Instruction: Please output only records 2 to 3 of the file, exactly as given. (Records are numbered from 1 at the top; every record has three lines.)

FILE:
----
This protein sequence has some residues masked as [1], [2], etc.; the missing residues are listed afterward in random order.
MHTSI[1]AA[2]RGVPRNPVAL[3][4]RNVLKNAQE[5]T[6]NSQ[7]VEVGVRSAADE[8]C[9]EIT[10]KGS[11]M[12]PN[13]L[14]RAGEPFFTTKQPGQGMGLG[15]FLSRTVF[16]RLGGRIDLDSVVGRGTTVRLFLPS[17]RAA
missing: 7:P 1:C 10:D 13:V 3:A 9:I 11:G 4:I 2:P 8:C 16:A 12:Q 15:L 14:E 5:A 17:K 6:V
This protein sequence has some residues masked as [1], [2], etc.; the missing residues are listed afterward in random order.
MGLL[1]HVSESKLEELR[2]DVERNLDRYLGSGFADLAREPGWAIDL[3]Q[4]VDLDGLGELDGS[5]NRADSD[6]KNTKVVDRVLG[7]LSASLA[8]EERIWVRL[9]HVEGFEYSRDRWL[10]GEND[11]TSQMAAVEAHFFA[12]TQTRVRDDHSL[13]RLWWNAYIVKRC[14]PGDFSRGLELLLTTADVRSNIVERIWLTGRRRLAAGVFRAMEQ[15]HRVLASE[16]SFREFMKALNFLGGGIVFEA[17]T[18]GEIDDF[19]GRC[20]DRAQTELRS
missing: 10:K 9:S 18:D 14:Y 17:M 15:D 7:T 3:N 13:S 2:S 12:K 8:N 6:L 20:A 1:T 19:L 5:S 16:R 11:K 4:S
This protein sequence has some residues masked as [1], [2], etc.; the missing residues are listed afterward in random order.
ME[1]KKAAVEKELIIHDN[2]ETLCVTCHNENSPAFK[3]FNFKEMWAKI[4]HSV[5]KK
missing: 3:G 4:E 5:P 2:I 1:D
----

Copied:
This protein sequence has some residues masked as [1], [2], etc.; the missing residues are listed afterward in random order.
MGLL[1]HVSESKLEELR[2]DVERNLDRYLGSGFADLAREPGWAIDL[3]Q[4]VDLDGLGELDGS[5]NRADSD[6]KNTKVVDRVLG[7]LSASLA[8]EERIWVRL[9]HVEGFEYSRDRWL[10]GEND[11]TSQMAAVEAHFFA[12]TQTRVRDDHSL[13]RLWWNAYIVKRC[14]PGDFSRGLELLLTTADVRSNIVERIWLTGRRRLAAGVFRAMEQ[15]HRVLASE[16]SFREFMKALNFLGGGIVFEA[17]T[18]GEIDDF[19]GRC[20]DRAQTELRS
missing: 10:K 9:S 18:D 14:Y 17:M 15:D 7:T 3:N 13:S 2:S 12:K 8:N 6:L 20:A 1:T 19:L 5:S 16:R 11:K 4:S
This protein sequence has some residues masked as [1], [2], etc.; the missing residues are listed afterward in random order.
ME[1]KKAAVEKELIIHDN[2]ETLCVTCHNENSPAFK[3]FNFKEMWAKI[4]HSV[5]KK
missing: 3:G 4:E 5:P 2:I 1:D